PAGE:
And alone with the ghosts, amidst the Waiting Place, is the Soul Catcher who wants only to pass the spirits on without the memories of his past weighing him down. But ignoring the world, the love, he left behind could very well lead to the destruction of all.

All in all, I really enjoyed this series and I thought that this was a fitting end to the series. This last book really felt like the culmination of what came before. All of the characters, the story-lines, they merge in this final installment and there is one last, epic battle to win or lose it all. It was nice to feel like everything was coming to an end and satisfyingly so.

The relationships built in this book have also evolved through the series, in both good and bad ways. Elias’ struggles to turn off and on his emotions could maybe have been done a little differently. I felt more like he was trying to turn it off, rather than Maud(sp?) pulling him away.

Not giving anything away, but I really felt for one of the characters, who always seemed to get the short end of the stick. His/Her revelation at the end is nice but man Tahir, couldn’t you give him/her a little something more at the end.

Overall, this was a neat world to be sucked into for four books. This one gets 4.5 stars from me.

That’s all for now!

-M-

500 Miles from You

500 Miles from You by Jenny Colgan is the third book in the Scottish Bookshop series.

Lissie, is a nurse practitioner in the bustling, overpopulate and just plain hectic city of London. She is highly competent and always keeps her cool when dealing with the ins and outs of her job. She knows her way around the city and how to survive it. That is until she witnesses a boy run down and killed right before her eyes.

With symptoms of PTSD creeping up on her, Lissie’s supervisors arrange for her to take a step back on a “quieter beat” in a Scottish Highlands town called, Kirrinfeif. Lissie will be swapping places with Cormack, an Army veteran and jack-of-all-trades when it comes to Highlands nursing. Lissie’s never lived in a small town and Cormack has never spent much time in the city… what could go wrong?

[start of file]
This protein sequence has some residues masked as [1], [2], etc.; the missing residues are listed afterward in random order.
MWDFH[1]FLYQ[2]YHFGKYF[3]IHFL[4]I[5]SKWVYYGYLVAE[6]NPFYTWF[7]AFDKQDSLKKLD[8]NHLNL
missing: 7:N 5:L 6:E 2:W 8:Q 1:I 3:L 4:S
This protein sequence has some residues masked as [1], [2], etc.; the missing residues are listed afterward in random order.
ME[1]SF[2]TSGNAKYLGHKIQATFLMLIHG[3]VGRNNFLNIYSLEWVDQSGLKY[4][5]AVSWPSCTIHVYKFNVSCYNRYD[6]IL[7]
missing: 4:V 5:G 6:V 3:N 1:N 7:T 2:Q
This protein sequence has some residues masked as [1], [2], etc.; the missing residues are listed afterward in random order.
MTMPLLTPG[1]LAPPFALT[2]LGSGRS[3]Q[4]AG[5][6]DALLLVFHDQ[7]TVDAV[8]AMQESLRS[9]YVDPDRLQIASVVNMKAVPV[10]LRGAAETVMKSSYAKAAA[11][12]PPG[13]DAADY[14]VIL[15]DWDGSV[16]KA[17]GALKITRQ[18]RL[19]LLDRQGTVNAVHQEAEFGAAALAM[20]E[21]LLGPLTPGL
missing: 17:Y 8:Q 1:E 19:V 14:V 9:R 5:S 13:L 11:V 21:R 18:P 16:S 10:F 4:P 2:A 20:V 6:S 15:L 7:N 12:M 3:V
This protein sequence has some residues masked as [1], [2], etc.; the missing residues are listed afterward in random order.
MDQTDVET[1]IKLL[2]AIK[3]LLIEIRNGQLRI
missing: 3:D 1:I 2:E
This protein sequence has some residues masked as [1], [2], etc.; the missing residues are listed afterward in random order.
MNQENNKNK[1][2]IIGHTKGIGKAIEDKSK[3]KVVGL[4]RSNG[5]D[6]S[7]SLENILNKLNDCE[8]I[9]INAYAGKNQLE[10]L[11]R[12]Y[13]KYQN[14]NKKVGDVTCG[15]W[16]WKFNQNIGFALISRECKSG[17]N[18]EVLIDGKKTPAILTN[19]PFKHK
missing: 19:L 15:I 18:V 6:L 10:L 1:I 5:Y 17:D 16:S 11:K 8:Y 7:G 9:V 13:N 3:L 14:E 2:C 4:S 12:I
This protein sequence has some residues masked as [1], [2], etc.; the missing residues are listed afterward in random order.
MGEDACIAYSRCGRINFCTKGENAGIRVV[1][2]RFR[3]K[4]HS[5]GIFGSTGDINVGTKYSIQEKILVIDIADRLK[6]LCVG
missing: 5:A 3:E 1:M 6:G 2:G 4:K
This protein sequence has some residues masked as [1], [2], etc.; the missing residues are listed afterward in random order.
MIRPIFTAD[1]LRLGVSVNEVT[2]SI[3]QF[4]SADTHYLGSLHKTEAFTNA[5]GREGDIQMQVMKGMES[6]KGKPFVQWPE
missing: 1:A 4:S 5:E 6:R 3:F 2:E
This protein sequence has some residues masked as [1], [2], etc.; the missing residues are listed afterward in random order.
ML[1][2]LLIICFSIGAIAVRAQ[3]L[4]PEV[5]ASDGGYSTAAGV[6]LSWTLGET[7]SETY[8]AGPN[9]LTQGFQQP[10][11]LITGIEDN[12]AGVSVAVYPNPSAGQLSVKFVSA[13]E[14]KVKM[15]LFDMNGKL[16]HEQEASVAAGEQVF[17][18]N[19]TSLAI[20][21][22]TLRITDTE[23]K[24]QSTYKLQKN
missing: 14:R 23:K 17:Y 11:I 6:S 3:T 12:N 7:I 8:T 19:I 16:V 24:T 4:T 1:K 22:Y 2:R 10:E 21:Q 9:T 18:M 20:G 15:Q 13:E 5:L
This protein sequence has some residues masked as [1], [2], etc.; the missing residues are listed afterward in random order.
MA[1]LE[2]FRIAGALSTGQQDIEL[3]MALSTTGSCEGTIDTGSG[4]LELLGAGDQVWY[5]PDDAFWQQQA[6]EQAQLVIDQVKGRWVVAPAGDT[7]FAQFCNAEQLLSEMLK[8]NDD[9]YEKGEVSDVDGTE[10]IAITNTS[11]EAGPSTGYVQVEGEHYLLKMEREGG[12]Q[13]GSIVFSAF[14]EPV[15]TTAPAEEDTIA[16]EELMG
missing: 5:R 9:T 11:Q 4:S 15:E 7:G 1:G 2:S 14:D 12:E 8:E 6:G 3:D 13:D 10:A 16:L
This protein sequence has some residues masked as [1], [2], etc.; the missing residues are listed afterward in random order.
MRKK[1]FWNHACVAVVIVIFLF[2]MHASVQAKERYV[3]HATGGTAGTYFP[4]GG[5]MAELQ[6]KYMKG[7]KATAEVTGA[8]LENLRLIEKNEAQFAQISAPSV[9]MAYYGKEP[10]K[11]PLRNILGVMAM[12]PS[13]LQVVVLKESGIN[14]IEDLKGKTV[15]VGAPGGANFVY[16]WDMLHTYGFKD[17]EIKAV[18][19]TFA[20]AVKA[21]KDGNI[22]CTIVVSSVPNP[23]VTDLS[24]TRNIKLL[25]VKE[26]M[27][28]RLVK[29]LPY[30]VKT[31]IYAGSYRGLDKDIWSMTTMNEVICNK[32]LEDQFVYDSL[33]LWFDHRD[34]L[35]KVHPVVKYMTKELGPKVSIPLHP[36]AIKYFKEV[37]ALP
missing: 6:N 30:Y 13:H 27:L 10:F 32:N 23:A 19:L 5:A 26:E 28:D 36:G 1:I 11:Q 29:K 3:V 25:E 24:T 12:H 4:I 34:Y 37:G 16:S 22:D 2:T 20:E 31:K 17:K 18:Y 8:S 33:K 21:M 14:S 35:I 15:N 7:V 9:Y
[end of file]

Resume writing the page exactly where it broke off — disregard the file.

As these two strangers adjust to totally different lives, they come to depend on the emails they exchange about their patients and just about anything else. But what’ll happen when the two finally meet?

As with all of Jenny Colgan’s books, 500 Miles from You is a light read, or listen, to blaze through when you are looking to just sit back and relax.

I loved seeing the characters from Colgan’s other Scottish Bookshop novels. It’s nice when familiar faces show up and as usual the side characters were memorable and a good addition to the story.

I do think that there were some loose ends and a plot point or two that were introduced but not addressed. Otherwise, I don’t really have much to say one way or another.

This is a good read when you want something light and easy. It gets 4 stars from me.

That’s all for now!

-M-

The Ever Cruel Kingdom by Rin Chupeco

The Ever Cruel Kingdom by Rin Chupeco is the conclusion to The Never Tilting World duology. 

After a treacherous journey to the Great Abyss, twins Haidee and Odessa thought the worse was over. The world has begun to turn again and they fought the void and lived to tell the tale. But even though the world turns once again the Great Abyss will not be satisfied until a sacrifice has been made and a goddesses blood has been spilled. 

Refusing to give in to a tradition of sacrifice that has gone on for decades, Haidee and Odessa must search for answers within the Cruel Kingdom, the underworld. But gaining entrance may cost them more than they are willing to give. 

Will the twins be able to find the answers they seek before it is too late it or will terror, guilt and anger get in their way? 

I often find that duologies work better than trilogies because you don’t get the second book lull that a trilogy often has and I think this is true of The Never Tilting World duology. There was action each step of the way, all while building up to a fairly satisfying ending. 

I did listen to this one on Audible and, as happens when listening vs reading, I think there were a few instances where I was preoccupied while listening and missed a free crucial connections. There were a lot of little intricacies between the two books that all go together to “reveal” the ending. Missing these caused a little confusion here and there for me.  So I think I would recommend reading vs listening to this one. 

Otherwise, I found this world to be really unique and dynamic and the author did a great job of layering on details throughout the story. This one gets 3.5 stars from me. 

That’s all for now! 

-M-